a. Preparation of 4-allyloxybenzaldehyde: _ixty-one and one-
tenth grams (five-tenths mole) of 4-hydroxybonzalcdehyde, -ixty and
five-tenthE gran-ms (five-tnnth.; mole) of allyl bromide, and sixty-nine
and one-tenth gram? (fi.e-tesnth; mole) of potasriuri carbonate were
placed in a five hundred mpili-er flask containing three hundred
milliliters of ninety-five per cent ethanol. The flak was fitted with
a water-cooled reflux condenser, mechanical stirrer, and thern-o.-eter.
The mixture was heated to reflu>; with stirring (or- six hours and then
allowed to cool to room te.nperature. The -alt which formed was
removed by filtration and the ethanol y-emoved by distillation. The
residue which remained after removal of the ethanol was distilled
under reduced pressure. The boiling point was I40-42C. at ten
millimeters. The yield was fifty-five and nine-tenths grams. The
known boiling point was 1-2C. at 10 millimeters.
b. Preparation of 3-allyl-4-methoxybenzaldehyde from
4-allyloxybenzaldehyde: Focrty grams of the 4-allyloxybenzaldehyde
prepared as in (a) was heated, in a three hundred milliliter flask
equipped w.vith an air cooled condenser and theri-mometer, at Z60-0,'GC.
for two hoar... Upon cooling, the dark, viscous material was dissolved
in two hundred and fifty mrniliiliers of normal sodium hydroxide solution
and placed in a five hundred niililiter fiask Luai'pp with mechanical
stirrer, thermometer, acdd:icon funnel, and water-cooled condenser.
Thirty-cne and five-tenths grams of diimethyi sufiate was added drop-
wise while the temperature was maintained below t( C. A1Le the
addition had been completed the resulting mixture was heated for
eight hours on a steam bath. Upon cooling the mixture was made basic
with sodium hydroxide solution and extracted with thf ee if, y-milli-
liter pjortions of benzene. The benzene was removed by distillation
on a steam bath and the residue iiii under j.duccd pressure.
The yield was twelve and eight-Lenth carni.
Physical Constants: 1. 686, nZ5 1. 5648; b.p. 112-15 at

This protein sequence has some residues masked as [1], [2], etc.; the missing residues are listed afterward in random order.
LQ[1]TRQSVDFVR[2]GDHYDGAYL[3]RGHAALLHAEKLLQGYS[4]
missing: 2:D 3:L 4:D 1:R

Z-3 millimeters; MRD caicliated 50. 58; MI. .c-".nd 50.37.
Z. .Preparation of 3-Allyloxybenzaldehyde
Thirty grams (twenty-fhve-haundi-edths mole) of 3-hydroxy-
beni:aldehyd.e was dissolved in two hundred and fifty milliliters of
normal aodiurn hydroxide :Alution and placed in a five hundred milli-
liter fla-k equipped with mechanical stirrer, thermometer, and water-
cooled condenser. Thirty gama. of aliyl bromide was added dropwise
with stirring while the solution was heated on a steam bath. The
resulting mixture was reflu:ed for eight hours, and upon cooling was
found to consist of two layers. Tha dark, oily layer was colec'Lcd by
means of a separatory funnel and the remaining solution extracted with
twenty-five milliliters of benzene. The oily material and the benzene
extract were combined and the benzene removed by distillation on a
steam bath. The residue was distillt.Q under reduced pressure. The
yield was forty-eight and nine-tenths grams.
Physical Constant-,; D,5 1. 0777; n25 1. 5497; b.p. 71-4 at
0. 3-0.5 millimeters; MRD calculated 45. 9,'; MR.. found 47. 9Z .
3. 'reparation of 3, 4-Di;nethoxy-5-allylbenzaldehyde
a. Preparation of j-methoxy-4-allyloxybenzaldehyde: One
hundred and fifty-two grams (one mole) of 3-rnethoxy-4-hydroxy-
bensaldehyde and one grani of Santomerse, a product of Monsanto
Chemical Company, were dissolved in a solution of sodium hydroxide
composed of forty grams of -,odium hydroxide in four hundred and
sixty milliliters of water. This solution was placed in a flask
equipped with mechanical stirrer, thermometer, addition funnel and
condenser. One hundred and twenty-two grams (one mole) of allyl
bromide was added dropwise while the soltuion was heated on a steam
bath. The resulting mixture was heated with stirring for six additional
hours upon completion of Lhe addition of the allyl bromide. Upon cooling
the layers were separated and the organic material distilled under re-
duced pressure. The yield was one hundred and sixty-seven grams.
The boiling point was 135-41 at i. 5 to 2 millimeters.
b. Preparation of 5, 4-dirnethoicy-5-allylbenzaldehyde from
3-methoxy-4-allyloxybenzaldehyde: Eighty-two grams (forty-three-
hundredth. mole) of 3-mrnethoxy-4-allyloxybenzaldehyde was divided into
two portions and placed in flasks equipped with air cooled condensers
and thermometers. Each flask was heated at 220-30C. for fifteen
minutes. Upon cooling, the rearranged products were collected and
dissolved in four hundred and thirty milliliters of normal sodium hy*-
droxide solution. This solution was placed in a liter flask equipped
with mechanical stirrer, addition funnel, water-cooled condenser, and
thermometer. Fifty-four and two-tenth5 grams (forty-three-hundredths
mole) of methyl sulfate was added dropwise with stirring while the
temperature was maintained below 40C. Upon completion of the
addition, the mixture was heated on a steam bath for twentyfour houri.
The mixture was then cooled and made basic by adding an excess of
sodium hydroxide solution and extracted with two fifty-milliliter portions
of benzene. The benzene was removed by distillation on a steam bath
and the residue distilled under reduced pressure. The yield was
fifty-three and two-tenths grams.